Grace upon grace,

April

 

 

For the Overwhelmed Christian

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I sat next to a woman in my Bible study group that spoke words of freedom to me. She was addressing our entire small group, but what I heard was permission to live guilt-free as a Christian. A lot of my life as a believer I have felt the need to serve whenever the church doors were open.

Being a Christian meant serving at all times.

While there is truth in this, it isn’t the full truth. We as Christ followers must serve others because we are the hands and feet of Jesus to a hurting world. However, when we read about Jesus’ earthly ministry, He did only what was right in front of Him. Jesus didn’t multi-task, healing every single person with disease and sickness. He stayed on the tasks that were given to Him, doing the Father’s work at all times, perfectly obeying.

The woman in my group talked about how she and her husband intentionally prioritize their service to others. Each New Year, they write down a list of responsibilities first that are non-negotiable, like being a wife and mother to young children. Then she lists a few passion and gifts, and together they pair down realistically what works within both of their schedules. If it can’t fit inside the square calendar box, it’s thrown out for that year.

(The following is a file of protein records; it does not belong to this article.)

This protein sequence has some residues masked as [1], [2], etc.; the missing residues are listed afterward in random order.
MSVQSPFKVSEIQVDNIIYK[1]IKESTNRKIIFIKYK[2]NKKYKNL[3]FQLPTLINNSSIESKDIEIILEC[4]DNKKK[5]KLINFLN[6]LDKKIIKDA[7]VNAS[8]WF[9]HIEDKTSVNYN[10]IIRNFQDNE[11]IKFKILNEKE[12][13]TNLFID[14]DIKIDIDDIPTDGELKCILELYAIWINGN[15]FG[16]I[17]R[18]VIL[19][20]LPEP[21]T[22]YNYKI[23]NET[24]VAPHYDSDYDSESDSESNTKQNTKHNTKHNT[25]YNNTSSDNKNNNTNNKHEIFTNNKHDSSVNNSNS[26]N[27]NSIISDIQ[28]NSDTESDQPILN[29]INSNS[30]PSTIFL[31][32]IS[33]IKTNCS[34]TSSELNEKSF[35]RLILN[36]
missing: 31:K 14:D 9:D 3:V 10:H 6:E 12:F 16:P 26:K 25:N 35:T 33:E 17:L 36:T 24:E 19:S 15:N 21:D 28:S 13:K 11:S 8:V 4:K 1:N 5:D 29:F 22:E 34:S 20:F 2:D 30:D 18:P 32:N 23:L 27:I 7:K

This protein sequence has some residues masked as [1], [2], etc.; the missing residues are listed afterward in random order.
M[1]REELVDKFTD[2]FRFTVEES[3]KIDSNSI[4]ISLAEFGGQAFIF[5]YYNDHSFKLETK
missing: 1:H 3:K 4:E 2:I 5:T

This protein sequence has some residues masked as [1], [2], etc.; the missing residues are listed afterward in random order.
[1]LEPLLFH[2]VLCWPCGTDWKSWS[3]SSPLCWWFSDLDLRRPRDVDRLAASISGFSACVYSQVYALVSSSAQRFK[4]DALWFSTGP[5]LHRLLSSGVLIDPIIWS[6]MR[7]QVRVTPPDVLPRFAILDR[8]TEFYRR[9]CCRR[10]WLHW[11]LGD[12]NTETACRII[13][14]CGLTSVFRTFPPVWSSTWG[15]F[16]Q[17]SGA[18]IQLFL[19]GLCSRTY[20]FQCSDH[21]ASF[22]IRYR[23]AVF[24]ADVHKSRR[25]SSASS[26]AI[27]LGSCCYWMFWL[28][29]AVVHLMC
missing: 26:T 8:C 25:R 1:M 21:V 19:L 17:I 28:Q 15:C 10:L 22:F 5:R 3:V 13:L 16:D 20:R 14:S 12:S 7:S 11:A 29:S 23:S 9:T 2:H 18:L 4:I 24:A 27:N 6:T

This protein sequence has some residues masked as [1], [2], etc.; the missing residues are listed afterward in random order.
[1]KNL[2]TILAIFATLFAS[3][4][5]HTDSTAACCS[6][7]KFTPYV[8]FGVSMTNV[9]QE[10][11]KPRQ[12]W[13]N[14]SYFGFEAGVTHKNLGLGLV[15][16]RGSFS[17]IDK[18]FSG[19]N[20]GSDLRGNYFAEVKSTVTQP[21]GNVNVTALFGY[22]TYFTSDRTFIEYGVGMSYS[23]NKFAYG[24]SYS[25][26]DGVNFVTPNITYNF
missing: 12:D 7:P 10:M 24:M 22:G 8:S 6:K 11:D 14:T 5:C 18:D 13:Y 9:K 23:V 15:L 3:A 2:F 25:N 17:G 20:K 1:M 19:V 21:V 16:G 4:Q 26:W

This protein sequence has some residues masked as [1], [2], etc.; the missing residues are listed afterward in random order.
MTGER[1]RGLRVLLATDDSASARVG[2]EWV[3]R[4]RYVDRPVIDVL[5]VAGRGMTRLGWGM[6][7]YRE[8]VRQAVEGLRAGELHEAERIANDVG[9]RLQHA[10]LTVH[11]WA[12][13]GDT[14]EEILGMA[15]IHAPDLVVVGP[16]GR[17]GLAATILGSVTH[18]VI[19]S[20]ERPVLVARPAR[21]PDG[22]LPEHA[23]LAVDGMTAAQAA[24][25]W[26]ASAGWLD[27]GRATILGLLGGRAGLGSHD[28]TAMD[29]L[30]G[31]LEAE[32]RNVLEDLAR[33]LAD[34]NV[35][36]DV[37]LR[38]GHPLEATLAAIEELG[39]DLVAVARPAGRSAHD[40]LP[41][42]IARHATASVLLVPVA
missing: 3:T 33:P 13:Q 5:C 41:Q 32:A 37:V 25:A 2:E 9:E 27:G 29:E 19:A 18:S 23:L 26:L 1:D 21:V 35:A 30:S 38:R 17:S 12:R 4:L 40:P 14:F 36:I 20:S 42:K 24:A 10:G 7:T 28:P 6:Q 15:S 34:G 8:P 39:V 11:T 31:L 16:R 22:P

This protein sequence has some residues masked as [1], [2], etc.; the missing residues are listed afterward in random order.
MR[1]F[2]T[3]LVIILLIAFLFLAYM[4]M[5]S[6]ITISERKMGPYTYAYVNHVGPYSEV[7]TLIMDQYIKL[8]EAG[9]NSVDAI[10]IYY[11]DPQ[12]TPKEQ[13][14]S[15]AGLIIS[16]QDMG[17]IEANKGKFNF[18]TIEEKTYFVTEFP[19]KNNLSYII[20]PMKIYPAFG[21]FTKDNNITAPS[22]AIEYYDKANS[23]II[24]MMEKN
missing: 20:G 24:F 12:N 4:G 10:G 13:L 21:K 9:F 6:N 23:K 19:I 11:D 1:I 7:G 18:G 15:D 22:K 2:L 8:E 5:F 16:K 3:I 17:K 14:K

What a genius idea, I thought, because honestly I can often become over-zealous in my desire to do everything, wanting to “save the world”. I forget that Jesus already did that, and I’m merely called to participate in service right in my little suburban neighborhood.

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So I went home that day after Bible study and wrote a small list of areas I can practically serve in. The first two are my husband and son because I believe the family God has given me is my first priority. Then I left room for 3 other things that I can do, some of which I am already doing but never really viewed them as ministry opportunities.

The point is that the list shouldn’t be immense but instead focus your service. Sometimes we place false guilt on ourselves, or unfortunately sometimes the Church does. There are endless needs around us and it can feel overwhelming. When I try to do it all I end up fragmented and depleted. I forget that there is no output of eternal value without input as well.

Service first starts with my own heart seeking the Lord, growing deeper in knowledge, faith, and love. When I expend all my energy and time in service production mode I leave no room for God to teach and speak in the quiet.

Believers end up doing ourselves a disservice when we think we can fill every opportunity.